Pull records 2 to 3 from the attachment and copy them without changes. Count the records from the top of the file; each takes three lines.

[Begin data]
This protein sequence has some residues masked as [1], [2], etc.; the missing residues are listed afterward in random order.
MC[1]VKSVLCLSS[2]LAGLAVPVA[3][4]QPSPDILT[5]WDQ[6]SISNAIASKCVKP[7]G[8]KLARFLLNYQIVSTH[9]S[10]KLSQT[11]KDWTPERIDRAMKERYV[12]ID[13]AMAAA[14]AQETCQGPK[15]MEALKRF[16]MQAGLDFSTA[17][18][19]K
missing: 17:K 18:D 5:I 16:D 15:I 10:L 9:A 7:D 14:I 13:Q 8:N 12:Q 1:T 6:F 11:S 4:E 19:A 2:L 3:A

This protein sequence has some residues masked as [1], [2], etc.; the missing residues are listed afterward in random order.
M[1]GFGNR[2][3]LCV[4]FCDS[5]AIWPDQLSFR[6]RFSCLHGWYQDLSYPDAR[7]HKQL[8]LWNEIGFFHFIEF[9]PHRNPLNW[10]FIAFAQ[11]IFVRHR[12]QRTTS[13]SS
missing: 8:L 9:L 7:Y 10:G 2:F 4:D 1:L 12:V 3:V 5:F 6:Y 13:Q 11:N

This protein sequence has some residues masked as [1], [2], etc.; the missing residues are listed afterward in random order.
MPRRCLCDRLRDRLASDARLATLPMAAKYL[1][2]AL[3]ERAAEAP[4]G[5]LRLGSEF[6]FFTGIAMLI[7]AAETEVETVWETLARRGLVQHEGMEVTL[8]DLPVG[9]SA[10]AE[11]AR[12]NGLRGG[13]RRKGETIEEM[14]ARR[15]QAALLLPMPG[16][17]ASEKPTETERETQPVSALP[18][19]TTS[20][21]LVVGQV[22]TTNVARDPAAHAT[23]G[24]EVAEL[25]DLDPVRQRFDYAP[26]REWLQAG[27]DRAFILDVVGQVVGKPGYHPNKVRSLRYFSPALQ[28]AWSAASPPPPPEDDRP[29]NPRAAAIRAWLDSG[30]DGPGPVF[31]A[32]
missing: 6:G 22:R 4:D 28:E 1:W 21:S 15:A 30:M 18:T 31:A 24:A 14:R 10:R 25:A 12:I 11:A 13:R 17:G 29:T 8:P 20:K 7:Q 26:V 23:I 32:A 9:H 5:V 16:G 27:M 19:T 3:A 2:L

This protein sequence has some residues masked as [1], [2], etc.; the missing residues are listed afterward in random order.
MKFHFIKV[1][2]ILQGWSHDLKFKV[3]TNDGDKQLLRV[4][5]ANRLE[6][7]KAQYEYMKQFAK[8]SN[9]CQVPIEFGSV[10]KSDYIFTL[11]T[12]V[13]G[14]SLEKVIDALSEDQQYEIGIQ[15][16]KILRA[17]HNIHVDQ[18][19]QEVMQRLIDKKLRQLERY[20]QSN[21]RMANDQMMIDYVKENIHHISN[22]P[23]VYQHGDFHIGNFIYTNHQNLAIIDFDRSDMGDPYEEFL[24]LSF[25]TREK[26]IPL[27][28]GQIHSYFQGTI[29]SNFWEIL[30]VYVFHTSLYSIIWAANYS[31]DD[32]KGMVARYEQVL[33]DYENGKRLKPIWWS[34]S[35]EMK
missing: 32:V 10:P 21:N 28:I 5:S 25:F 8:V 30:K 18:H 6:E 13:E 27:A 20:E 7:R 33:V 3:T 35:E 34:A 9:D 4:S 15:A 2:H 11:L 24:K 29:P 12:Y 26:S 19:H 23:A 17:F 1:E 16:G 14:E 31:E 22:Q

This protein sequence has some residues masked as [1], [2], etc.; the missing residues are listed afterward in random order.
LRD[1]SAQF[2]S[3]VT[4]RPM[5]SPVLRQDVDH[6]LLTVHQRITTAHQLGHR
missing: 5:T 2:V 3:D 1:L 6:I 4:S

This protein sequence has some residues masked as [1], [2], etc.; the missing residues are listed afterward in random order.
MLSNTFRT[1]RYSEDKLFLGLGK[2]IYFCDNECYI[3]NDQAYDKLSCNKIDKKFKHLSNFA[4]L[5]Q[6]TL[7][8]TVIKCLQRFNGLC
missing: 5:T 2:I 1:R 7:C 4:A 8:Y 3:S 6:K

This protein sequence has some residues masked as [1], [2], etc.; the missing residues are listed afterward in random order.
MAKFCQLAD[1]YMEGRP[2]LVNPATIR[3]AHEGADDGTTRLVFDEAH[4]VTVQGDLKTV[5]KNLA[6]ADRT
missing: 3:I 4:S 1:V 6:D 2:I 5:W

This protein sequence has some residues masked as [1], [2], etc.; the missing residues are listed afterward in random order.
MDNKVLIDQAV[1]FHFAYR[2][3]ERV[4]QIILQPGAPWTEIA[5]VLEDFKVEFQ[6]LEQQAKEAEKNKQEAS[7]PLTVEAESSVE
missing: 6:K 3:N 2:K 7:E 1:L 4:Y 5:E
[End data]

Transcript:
This protein sequence has some residues masked as [1], [2], etc.; the missing residues are listed afterward in random order.
M[1]GFGNR[2][3]LCV[4]FCDS[5]AIWPDQLSFR[6]RFSCLHGWYQDLSYPDAR[7]HKQL[8]LWNEIGFFHFIEF[9]PHRNPLNW[10]FIAFAQ[11]IFVRHR[12]QRTTS[13]SS
missing: 8:L 9:L 7:Y 10:G 2:F 4:D 1:L 12:V 3:V 5:F 6:Y 13:Q 11:N

This protein sequence has some residues masked as [1], [2], etc.; the missing residues are listed afterward in random order.
MPRRCLCDRLRDRLASDARLATLPMAAKYL[1][2]AL[3]ERAAEAP[4]G[5]LRLGSEF[6]FFTGIAMLI[7]AAETEVETVWETLARRGLVQHEGMEVTL[8]DLPVG[9]SA[10]AE[11]AR[12]NGLRGG[13]RRKGETIEEM[14]ARR[15]QAALLLPMPG[16][17]ASEKPTETERETQPVSALP[18][19]TTS[20][21]LVVGQV[22]TTNVARDPAAHAT[23]G[24]EVAEL[25]DLDPVRQRFDYAP[26]REWLQAG[27]DRAFILDVVGQVVGKPGYHPNKVRSLRYFSPALQ[28]AWSAASPPPPPEDDRP[29]NPRAAAIRAWLDSG[30]DGPGPVF[31]A[32]
missing: 6:G 22:R 4:D 28:E 1:W 21:S 15:A 30:M 18:T 31:A 24:A 14:R 10:R 25:A 12:I 11:A 13:R 17:G 29:T 8:P 20:K 7:Q 26:V 23:I 32:A 9:H 5:V 16:G 27:M 19:T 3:A 2:L